Bacona Road swoops along a ridge as it alternates between clearcuts and dense forests. (Photos: J. Maus/BikePortland)
We’ve sung the praises of Stub Stewart State Park on this site several times in the past. It’s not only a great bike-camping destination from Portland (a MAX ride will put you about 13 miles away from a carfree path that leads to the park entrance), it also makes a perfect base camp for miles of excellent roads and trails. [Read more…]
Team Sundress ready to hit Trask River Road (after an hour-long ride on the MAX). (Photos: Madi Carlson)
“It was by far the hardest thing either of us have ever done, but we’d both do it again…though only after some rest and time to forget some of the details.”
While the kids are away the moms will play.
For me that means riding my bike much farther while carrying a bit less stuff than when I have the kiddos in tow. And ideally with a mom friend at my side. My friend Elle of Tiny Helmets Big Bikes came up from Sacramento, tasking me to find us a multi-day bike trip. I decided we’d take Trask River Road to Tillamook on the Oregon Coast.
While not technically easy, this the most straightforward, easiest dirt route to the coast from Portland. Starting from the end of the MAX line in Hillsboro, we route you through the least pavement possible to Mount Richmond and then on gravel up to the Barney Reservoir and along the North Fork of the Trask River directly into Tillamook.[Read more…]
In the past few years there’s been a meteoric rise in the popularity of unpaved road riding — a.k.a. “gravel grinding”. In just five years we’ve gone from exploring “Bullshit” roads, to capturing the State of Oregon’s attention, to the rise and fall of the Oregon Outback.
The current state of this adventurous style of riding is the proliferation of groups that organize themselves online via social media and plan unsanctioned, unsupported rides on logging and forest roads in and around the Portland region.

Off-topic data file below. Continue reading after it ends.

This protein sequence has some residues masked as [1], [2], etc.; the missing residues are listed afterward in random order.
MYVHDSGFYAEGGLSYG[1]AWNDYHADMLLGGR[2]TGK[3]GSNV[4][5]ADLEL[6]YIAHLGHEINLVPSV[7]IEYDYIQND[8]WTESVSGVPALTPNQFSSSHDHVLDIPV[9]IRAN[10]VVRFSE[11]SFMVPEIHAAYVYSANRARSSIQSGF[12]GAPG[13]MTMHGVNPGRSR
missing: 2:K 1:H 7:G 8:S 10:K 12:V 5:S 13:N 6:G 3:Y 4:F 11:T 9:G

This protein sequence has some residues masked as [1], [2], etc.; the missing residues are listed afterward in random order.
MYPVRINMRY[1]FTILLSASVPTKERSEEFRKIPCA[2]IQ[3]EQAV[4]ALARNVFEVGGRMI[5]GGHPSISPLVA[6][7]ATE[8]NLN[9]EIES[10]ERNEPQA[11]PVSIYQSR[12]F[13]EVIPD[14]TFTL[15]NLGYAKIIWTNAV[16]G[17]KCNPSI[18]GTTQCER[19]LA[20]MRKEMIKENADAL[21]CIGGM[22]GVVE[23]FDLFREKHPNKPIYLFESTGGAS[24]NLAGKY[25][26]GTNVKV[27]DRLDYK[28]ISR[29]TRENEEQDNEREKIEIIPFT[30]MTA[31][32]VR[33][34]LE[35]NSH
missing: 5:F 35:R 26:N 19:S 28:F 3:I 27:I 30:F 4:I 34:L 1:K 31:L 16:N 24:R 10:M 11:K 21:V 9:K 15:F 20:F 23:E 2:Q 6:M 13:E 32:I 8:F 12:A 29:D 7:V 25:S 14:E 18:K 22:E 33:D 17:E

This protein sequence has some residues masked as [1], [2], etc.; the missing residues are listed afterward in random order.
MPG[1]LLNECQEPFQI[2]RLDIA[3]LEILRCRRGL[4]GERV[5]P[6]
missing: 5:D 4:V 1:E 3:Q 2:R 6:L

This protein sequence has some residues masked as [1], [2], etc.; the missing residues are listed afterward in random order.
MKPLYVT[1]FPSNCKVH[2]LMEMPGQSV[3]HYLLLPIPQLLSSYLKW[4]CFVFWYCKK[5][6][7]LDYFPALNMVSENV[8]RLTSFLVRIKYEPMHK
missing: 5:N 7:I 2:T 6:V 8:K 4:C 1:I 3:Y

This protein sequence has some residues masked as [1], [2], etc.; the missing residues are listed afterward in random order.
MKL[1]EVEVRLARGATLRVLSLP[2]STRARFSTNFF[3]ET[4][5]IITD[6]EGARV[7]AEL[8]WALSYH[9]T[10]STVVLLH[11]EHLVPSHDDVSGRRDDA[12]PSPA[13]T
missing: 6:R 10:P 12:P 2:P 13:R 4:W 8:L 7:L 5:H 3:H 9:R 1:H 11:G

One of the largest and most well-known of those groups is Our Mother the Mountain, and this weekend will be something of a coming-out party for all if its fans. Known simply as OMTM, the group is “led” by people whose knowledge of excellent backroad routes is as deep as their passion for riding them. These are the folks who inspired me to discover the dark side of Larch Mountain and the “hell of the North Plains.”
Dan Morgan on Smoke Ranch Road, one of his favorites. After riding roads like these for years, he’s now helping make sure they stay unpaved. (Photo: J. Maus/BikePortland)
It’s fitting that I first met Dan Morgan on a gravel road.
The 66 year-old former dairy farmer, IBM retiree and Beaverton resident has been riding unpaved country roads his whole life. Now that the activity has become one of the biggest trends in cycling, he’s become an ambassador of sorts. He’s also working to prevent the county from paving over this newly discovered paradise. [Read more…]
And then there was this bright green meadow on our way up to the top of Wildcat Mountain. (Photos: J. Maus/BikePortland)
Sometimes all it takes to find a good adventure on two wheels is to just look a little harder.
Many of the best roads on Saturday’s Hell of the North Plains ride were in places I’ve ridden or driven near for many years. But somehow, someway, the routefinding raconteurs at Our Mother the Mountain (OMTM) manage to go deeper into (relatively) local backroads than most of us will ever venture on our own. [Read more…]
Larch Mountain stands 4,061 feet above the Columbia River in east Multnomah County. The 14-mile climb up the paved road that leads to the summit of this extinct volcano is a thing of magic and/or misery for local bicycle riders.
But there’s another side of this majestic mountain. A side that was revealed to many people for the first time via The Dark Larch ride on Saturday. [Read more…]
Into the Hinterland we go. (All photos courtesy Ron Lewis/OMTM.cc)
Welcome to The Ride, our occassional series where we share amazing adventures in Portland and beyond. If you have a ride to share and want to see it featured here, drop me a line.
Just across the Columbia River from Oregon the Gifford Pinchot National Forest beckons bike adventurers. Last year I spent a very memorable day getting to know it better during the Gifford Gravel 50 (which is back for its second running this Saturday). [Read more…]